How do you become a client of the Public Trustee?
There are five main ways people become clients of the Public Trustee.
• If damages are awarded to minors, the Court, usually the Supreme Court, may appoint the Public Trustee as trustee of these funds. The Court may direct that money paid to a person be transferred to the Public Trustee to manage under trust for that person.
If compensation payouts are awarded under the Aged and Infirm Person’s Property Act, the Supreme Court • may appoint the Public Trustee as manager. Payments under this Act are often very large, but the Act may also apply to smaller amounts.
• If the person is deemed to be mentally incapable, the Guardianship Board may appoint the Public Trustee as financial administrator of the protected person’s estate.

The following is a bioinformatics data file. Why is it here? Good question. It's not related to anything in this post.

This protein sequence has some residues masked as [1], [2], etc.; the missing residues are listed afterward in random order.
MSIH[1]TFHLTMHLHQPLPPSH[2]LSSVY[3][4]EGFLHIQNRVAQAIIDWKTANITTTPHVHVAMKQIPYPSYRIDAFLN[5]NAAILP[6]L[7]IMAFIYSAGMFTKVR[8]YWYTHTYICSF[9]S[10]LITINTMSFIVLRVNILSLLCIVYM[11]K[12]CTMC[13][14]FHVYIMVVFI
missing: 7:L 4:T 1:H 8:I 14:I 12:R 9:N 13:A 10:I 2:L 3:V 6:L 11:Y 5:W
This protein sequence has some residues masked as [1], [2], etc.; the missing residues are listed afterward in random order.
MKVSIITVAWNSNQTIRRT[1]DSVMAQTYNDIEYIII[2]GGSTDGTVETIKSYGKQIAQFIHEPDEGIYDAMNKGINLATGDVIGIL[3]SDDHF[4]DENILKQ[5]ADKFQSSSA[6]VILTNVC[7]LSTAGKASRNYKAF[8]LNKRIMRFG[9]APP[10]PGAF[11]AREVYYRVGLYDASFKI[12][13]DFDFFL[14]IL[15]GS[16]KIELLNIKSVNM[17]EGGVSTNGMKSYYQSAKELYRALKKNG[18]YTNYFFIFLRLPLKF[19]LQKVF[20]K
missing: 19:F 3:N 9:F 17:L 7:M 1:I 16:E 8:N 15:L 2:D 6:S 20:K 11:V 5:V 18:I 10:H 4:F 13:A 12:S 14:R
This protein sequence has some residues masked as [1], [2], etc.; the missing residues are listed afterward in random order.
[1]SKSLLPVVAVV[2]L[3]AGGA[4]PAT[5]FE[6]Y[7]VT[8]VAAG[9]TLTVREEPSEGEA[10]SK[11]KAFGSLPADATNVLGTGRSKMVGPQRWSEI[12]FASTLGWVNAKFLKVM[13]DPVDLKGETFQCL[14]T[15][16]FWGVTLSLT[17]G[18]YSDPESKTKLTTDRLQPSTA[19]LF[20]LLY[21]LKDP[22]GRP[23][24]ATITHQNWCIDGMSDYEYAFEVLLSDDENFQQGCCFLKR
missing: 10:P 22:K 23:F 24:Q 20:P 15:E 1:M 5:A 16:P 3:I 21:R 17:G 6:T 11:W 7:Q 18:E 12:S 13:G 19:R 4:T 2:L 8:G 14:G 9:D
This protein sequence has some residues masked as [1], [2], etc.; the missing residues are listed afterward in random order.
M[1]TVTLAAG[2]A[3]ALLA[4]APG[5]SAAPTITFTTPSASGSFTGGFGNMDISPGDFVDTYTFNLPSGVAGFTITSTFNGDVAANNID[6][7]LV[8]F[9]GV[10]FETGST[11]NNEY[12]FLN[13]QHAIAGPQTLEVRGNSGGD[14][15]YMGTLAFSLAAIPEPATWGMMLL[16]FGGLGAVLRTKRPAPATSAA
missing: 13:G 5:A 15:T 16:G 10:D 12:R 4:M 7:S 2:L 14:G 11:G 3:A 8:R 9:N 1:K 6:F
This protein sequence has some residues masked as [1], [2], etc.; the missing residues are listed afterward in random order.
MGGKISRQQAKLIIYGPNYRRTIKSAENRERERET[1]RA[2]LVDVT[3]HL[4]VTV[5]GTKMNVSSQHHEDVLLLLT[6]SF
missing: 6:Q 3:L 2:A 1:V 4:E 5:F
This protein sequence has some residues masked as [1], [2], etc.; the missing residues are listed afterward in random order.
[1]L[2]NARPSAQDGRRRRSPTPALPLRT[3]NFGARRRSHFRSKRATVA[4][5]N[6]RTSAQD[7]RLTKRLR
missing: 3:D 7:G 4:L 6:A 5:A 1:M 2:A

• The Public Trustee can also be appointed by a Court to manage the legal affairs of a person with a mental disability as Litigation Guardian (previously known either as ‘next friend’, ‘guardian ad litum’ or ‘case guardian’).
• If a person has signed an enduring Power of Attorney naming the Public Trustee as attorney that person may ask the Public Trustee to act as their attorney at any time. If the Power of Attorney has not been activated and the person is later deemed to be suffering a mental incapacity, the Public Trustee will act as his or her attorney. In assessing the person’s mental capacity, medical opinion is always sought.
What does it cost?
The Public Trustee charges a commission for its services which varies between one and four per cent of capital depending on the size of the estate. A commission of five per cent is charged on income received. As a service to the community Public Trustee waives all commissions if the person is only in receipt of a pension and the capital is less than $2,000. The services are available to all South Australians.